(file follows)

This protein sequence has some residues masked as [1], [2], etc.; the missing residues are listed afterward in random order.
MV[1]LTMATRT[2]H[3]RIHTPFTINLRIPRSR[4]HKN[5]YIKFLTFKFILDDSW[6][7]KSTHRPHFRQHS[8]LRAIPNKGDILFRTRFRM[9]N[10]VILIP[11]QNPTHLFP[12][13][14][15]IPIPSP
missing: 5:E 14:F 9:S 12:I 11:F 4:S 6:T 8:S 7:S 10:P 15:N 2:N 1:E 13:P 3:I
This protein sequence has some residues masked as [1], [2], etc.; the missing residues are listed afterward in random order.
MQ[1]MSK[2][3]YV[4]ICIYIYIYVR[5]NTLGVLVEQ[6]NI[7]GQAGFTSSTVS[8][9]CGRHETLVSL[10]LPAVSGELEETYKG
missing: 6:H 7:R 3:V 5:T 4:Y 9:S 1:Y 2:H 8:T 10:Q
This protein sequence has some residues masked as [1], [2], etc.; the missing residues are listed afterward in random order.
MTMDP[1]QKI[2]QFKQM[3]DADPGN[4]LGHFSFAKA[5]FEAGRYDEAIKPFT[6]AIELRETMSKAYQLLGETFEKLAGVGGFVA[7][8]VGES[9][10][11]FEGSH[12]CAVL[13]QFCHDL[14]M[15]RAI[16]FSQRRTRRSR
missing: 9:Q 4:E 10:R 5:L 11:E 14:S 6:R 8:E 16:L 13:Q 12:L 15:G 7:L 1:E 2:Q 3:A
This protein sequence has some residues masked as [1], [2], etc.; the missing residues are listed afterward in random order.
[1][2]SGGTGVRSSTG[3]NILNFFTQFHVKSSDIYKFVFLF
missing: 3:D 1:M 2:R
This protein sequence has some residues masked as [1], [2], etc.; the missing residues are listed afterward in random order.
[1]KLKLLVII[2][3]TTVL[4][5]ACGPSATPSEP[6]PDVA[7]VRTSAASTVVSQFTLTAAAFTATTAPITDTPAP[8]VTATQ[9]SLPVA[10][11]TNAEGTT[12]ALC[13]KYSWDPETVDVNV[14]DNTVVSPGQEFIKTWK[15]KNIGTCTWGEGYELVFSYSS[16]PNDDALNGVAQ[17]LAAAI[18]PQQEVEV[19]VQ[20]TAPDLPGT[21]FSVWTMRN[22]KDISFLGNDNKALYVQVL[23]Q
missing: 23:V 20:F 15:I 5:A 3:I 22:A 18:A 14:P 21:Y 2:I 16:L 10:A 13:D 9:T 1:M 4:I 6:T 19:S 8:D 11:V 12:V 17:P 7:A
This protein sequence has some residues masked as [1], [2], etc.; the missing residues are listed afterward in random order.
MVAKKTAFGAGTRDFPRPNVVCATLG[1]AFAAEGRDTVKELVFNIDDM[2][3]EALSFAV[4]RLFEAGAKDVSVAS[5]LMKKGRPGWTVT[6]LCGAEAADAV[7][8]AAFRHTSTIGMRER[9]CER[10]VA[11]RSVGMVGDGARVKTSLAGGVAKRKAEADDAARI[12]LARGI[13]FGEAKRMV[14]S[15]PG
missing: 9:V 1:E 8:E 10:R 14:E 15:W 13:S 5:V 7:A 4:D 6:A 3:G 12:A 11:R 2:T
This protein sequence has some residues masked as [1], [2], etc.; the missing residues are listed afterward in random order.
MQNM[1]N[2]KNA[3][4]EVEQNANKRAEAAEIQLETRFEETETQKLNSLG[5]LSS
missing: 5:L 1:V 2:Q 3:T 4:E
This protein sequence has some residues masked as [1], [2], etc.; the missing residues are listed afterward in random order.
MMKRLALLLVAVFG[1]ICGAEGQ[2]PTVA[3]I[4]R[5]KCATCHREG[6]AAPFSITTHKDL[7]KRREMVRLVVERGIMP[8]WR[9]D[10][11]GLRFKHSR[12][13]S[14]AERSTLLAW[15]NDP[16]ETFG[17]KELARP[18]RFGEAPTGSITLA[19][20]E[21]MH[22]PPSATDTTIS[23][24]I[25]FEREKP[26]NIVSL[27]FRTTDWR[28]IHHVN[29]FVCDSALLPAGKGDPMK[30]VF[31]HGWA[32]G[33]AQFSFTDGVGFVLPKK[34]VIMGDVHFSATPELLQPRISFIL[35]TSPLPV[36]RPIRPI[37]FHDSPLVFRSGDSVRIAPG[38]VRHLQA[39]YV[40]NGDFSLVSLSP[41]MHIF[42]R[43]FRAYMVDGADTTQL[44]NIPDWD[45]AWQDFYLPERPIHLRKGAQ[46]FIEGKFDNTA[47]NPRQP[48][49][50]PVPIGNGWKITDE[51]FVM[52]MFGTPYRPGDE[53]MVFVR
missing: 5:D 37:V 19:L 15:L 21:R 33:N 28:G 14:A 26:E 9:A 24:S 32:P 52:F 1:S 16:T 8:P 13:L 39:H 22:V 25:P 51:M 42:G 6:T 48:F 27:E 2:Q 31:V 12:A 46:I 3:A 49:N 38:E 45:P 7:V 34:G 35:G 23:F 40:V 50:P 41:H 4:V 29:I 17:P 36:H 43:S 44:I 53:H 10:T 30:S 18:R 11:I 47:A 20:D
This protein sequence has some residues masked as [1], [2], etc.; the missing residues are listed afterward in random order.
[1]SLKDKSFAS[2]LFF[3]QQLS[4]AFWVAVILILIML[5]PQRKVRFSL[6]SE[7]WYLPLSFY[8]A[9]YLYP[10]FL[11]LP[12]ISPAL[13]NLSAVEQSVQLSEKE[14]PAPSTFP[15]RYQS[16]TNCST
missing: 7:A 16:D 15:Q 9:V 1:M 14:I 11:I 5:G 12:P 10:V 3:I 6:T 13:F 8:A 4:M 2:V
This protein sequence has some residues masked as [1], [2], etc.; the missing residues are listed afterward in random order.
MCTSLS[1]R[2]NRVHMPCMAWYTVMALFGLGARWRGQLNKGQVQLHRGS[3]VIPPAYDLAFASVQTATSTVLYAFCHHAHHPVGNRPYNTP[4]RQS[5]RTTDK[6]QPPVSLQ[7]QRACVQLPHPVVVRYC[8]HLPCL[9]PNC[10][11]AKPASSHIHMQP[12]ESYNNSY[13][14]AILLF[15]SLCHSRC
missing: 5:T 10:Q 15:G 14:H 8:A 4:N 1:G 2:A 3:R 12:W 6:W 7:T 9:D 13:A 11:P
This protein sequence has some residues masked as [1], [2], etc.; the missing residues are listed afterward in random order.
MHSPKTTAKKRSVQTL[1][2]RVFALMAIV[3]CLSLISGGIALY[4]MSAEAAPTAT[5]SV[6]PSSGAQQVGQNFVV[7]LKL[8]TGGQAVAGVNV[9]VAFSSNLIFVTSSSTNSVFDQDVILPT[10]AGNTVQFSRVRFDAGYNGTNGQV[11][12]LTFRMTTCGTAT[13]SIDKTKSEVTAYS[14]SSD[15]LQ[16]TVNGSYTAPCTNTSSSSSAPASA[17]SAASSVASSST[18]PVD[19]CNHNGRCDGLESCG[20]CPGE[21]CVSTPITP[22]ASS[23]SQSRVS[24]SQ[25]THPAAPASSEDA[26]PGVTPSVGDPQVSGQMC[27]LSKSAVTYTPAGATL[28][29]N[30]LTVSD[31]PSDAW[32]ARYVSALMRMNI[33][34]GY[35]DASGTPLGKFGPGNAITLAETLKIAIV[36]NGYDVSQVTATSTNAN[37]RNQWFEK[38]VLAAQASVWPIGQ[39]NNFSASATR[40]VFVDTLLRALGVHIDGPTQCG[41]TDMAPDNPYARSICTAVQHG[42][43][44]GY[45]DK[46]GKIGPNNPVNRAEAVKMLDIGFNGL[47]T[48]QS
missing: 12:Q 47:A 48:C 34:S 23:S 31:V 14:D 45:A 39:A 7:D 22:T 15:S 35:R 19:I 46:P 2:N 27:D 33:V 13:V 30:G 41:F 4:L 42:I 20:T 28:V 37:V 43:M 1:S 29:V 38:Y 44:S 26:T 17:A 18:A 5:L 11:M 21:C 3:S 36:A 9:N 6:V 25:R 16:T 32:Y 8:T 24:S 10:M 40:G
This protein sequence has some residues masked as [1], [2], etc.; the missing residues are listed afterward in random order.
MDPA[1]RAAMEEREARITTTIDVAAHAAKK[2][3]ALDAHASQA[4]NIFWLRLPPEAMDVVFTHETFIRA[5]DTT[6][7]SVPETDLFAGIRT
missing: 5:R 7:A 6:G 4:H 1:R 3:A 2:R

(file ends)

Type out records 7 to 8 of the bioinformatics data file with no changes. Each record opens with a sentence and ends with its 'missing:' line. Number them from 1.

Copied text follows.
This protein sequence has some residues masked as [1], [2], etc.; the missing residues are listed afterward in random order.
MQNM[1]N[2]KNA[3][4]EVEQNANKRAEAAEIQLETRFEETETQKLNSLG[5]LSS
missing: 5:L 1:V 2:Q 3:T 4:E
This protein sequence has some residues masked as [1], [2], etc.; the missing residues are listed afterward in random order.
MMKRLALLLVAVFG[1]ICGAEGQ[2]PTVA[3]I[4]R[5]KCATCHREG[6]AAPFSITTHKDL[7]KRREMVRLVVERGIMP[8]WR[9]D[10][11]GLRFKHSR[12][13]S[14]AERSTLLAW[15]NDP[16]ETFG[17]KELARP[18]RFGEAPTGSITLA[19][20]E[21]MH[22]PPSATDTTIS[23][24]I[25]FEREKP[26]NIVSL[27]FRTTDWR[28]IHHVN[29]FVCDSALLPAGKGDPMK[30]VF[31]HGWA[32]G[33]AQFSFTDGVGFVLPKK[34]VIMGDVHFSATPELLQPRISFIL[35]TSPLPV[36]RPIRPI[37]FHDSPLVFRSGDSVRIAPG[38]VRHLQA[39]YV[40]NGDFSLVSLSP[41]MHIF[42]R[43]FRAYMVDGADTTQL[44]NIPDWD[45]AWQDFYLPERPIHLRKGAQ[46]FIEGKFDNTA[47]NPRQP[48][49][50]PVPIGNGWKITDE[51]FVM[52]MFGTPYRPGDE[53]MVFVR
missing: 5:D 37:V 19:L 15:L 21:R 33:N 28:G 14:A 26:E 9:A 24:S 32:P 52:F 1:S 16:T 8:P 13:L 39:H 22:V 25:P 51:M 42:G 6:T 48:F 27:E 2:Q 31:V 12:A 46:I 3:A 49:N 38:E 45:P 7:V 34:G 35:G 23:F 40:V 50:P 41:H 4:V 29:I 17:P 36:H 43:S 44:I 53:H 10:T 30:S 18:R 11:I 47:A 20:D